LibLink: Layla Moran: There are no winners from Brexit’s nuclear option

Layla Moran has been writing for the New European on the problems that exiting Euratom, the organisation founded in 1957 to create a specialist market for nuclear power in Europe.

She said:

The government has said it wants a “close association” with the Euratom Research and Training Programme and will seek open trade arrangements for nuclear goods. Both laudable ambitions – but this could all be best resolved by remaining in Euratom instead of creating uncertainty and seeking to negotiate what will certainly be a second rate option. In the meantime, the brilliant nuclear scientists from the EU, working together with their UK colleagues at places like Culham in Oxfordshire, on vital nuclear fusion research, are left in limbo. Some of these people, taking their precious skills with them, have already begun to drift away from the UK.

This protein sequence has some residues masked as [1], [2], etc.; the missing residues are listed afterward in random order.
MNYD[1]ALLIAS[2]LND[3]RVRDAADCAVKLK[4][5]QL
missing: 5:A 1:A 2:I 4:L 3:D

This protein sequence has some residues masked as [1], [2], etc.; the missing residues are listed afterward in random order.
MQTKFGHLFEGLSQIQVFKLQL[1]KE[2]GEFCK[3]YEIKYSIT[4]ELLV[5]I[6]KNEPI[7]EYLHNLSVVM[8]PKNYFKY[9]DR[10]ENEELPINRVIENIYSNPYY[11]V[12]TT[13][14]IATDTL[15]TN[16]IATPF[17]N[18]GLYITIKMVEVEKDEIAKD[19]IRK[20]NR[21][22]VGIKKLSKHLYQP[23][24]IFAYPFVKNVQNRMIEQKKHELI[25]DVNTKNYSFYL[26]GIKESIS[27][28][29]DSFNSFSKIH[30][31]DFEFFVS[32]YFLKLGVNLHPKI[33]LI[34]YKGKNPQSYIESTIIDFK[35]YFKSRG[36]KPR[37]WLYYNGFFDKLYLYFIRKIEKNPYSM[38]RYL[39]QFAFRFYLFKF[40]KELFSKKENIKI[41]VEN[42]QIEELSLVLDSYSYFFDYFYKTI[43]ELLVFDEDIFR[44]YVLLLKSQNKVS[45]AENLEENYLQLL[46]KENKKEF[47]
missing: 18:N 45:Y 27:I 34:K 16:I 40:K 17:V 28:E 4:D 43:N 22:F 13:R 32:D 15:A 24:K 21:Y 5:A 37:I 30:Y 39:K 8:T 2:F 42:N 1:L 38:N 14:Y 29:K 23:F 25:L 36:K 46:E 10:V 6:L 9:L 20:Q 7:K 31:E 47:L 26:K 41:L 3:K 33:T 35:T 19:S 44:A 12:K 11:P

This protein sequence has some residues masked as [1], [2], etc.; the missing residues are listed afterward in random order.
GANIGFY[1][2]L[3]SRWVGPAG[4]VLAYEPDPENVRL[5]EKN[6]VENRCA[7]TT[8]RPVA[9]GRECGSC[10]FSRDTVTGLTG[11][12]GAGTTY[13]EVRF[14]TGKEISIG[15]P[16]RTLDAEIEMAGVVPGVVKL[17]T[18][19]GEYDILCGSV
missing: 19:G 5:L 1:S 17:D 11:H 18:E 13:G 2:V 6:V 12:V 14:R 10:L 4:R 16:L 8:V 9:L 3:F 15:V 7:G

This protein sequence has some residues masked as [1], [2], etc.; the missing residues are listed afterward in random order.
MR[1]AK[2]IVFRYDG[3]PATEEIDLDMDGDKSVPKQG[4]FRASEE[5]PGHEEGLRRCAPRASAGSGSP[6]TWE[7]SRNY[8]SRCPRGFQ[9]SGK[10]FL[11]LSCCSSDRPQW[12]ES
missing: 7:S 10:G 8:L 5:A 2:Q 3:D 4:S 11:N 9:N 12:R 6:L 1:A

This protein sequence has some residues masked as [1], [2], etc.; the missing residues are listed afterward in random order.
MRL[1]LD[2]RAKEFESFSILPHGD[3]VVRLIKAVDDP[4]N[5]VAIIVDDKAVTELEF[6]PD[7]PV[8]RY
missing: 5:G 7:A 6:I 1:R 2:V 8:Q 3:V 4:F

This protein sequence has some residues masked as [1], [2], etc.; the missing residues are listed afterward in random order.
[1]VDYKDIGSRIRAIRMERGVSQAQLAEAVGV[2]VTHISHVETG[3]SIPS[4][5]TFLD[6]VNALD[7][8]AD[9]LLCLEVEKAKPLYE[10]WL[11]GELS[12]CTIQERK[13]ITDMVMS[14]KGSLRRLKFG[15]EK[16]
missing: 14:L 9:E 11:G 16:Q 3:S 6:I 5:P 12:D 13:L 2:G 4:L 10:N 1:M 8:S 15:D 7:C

Then there is the issue of medical radioisotopes. As Mike Galsworthy explained in theNew European last week, these nuclear materials are used in cancer treatments and have very short half-lives, so any delays at borders would diminish the number of doses available. Those in the medical industry are deeply concerned.

What could be more pressing than making sure cancer patients still get treated? Well, it seems that, once again, keeping the fractious Tory party together through insistence on delivering a hard Brexit trumps the national interest.

The Government is keen to play this down, and accuses those who raise it as scaremongers, but the industry needs more than just assurances from the Government that a ‘close relationship’ will be achievable. Industry experts suggest it could take up to seven years to negotiate a treaty as wide-ranging as Euratom so I fail to see how we are going to get this finished in time.

You can read the whole article here.

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